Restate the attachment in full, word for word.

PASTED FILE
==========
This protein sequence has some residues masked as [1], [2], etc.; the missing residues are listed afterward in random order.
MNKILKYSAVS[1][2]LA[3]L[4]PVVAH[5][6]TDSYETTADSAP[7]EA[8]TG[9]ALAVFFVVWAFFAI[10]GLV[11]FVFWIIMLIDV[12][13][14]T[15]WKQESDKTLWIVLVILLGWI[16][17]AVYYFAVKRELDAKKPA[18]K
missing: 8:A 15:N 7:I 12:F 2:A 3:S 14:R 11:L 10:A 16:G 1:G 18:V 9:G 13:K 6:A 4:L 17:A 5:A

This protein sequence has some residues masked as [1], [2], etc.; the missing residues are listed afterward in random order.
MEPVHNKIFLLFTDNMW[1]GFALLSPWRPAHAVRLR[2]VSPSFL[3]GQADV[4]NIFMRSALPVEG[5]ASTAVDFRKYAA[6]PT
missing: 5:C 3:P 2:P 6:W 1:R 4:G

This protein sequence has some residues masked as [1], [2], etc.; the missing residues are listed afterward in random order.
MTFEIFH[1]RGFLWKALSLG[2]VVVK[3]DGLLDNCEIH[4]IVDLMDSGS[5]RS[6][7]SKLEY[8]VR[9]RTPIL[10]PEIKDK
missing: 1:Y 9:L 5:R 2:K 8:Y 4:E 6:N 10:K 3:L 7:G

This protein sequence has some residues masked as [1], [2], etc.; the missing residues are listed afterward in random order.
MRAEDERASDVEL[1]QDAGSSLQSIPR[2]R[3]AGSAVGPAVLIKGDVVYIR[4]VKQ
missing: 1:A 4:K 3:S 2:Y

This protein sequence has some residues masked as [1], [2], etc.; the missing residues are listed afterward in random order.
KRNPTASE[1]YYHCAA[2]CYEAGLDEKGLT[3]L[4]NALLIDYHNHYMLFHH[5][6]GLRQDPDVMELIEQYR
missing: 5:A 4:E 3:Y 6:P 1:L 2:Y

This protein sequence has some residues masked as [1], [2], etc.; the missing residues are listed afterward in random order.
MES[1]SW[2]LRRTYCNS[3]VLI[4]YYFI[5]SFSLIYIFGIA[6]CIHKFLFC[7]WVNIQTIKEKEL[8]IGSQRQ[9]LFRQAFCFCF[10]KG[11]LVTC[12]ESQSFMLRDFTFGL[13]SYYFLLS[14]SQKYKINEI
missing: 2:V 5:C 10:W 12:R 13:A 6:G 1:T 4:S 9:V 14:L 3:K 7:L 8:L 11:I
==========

This protein sequence has some residues masked as [1], [2], etc.; the missing residues are listed afterward in random order.
MNKILKYSAVS[1][2]LA[3]L[4]PVVAH[5][6]TDSYETTADSAP[7]EA[8]TG[9]ALAVFFVVWAFFAI[10]GLV[11]FVFWIIMLIDV[12][13][14]T[15]WKQESDKTLWIVLVILLGWI[16][17]AVYYFAVKRELDAKKPA[18]K
missing: 8:A 15:N 7:I 12:F 2:A 3:S 14:R 11:L 10:A 16:G 1:G 18:V 9:G 13:K 6:A 4:L 17:A 5:A

This protein sequence has some residues masked as [1], [2], etc.; the missing residues are listed afterward in random order.
MEPVHNKIFLLFTDNMW[1]GFALLSPWRPAHAVRLR[2]VSPSFL[3]GQADV[4]NIFMRSALPVEG[5]ASTAVDFRKYAA[6]PT
missing: 5:C 3:P 2:P 6:W 1:R 4:G

This protein sequence has some residues masked as [1], [2], etc.; the missing residues are listed afterward in random order.
MTFEIFH[1]RGFLWKALSLG[2]VVVK[3]DGLLDNCEIH[4]IVDLMDSGS[5]RS[6][7]SKLEY[8]VR[9]RTPIL[10]PEIKDK
missing: 1:Y 9:L 5:R 2:K 8:Y 4:E 6:N 10:K 3:L 7:G

This protein sequence has some residues masked as [1], [2], etc.; the missing residues are listed afterward in random order.
MRAEDERASDVEL[1]QDAGSSLQSIPR[2]R[3]AGSAVGPAVLIKGDVVYIR[4]VKQ
missing: 1:A 4:K 3:S 2:Y

This protein sequence has some residues masked as [1], [2], etc.; the missing residues are listed afterward in random order.
KRNPTASE[1]YYHCAA[2]CYEAGLDEKGLT[3]L[4]NALLIDYHNHYMLFHH[5][6]GLRQDPDVMELIEQYR
missing: 5:A 4:E 3:Y 6:P 1:L 2:Y

This protein sequence has some residues masked as [1], [2], etc.; the missing residues are listed afterward in random order.
MES[1]SW[2]LRRTYCNS[3]VLI[4]YYFI[5]SFSLIYIFGIA[6]CIHKFLFC[7]WVNIQTIKEKEL[8]IGSQRQ[9]LFRQAFCFCF[10]KG[11]LVTC[12]ESQSFMLRDFTFGL[13]SYYFLLS[14]SQKYKINEI
missing: 2:V 5:C 10:W 12:R 13:A 6:G 1:T 4:S 9:V 14:L 3:K 7:L 8:L 11:I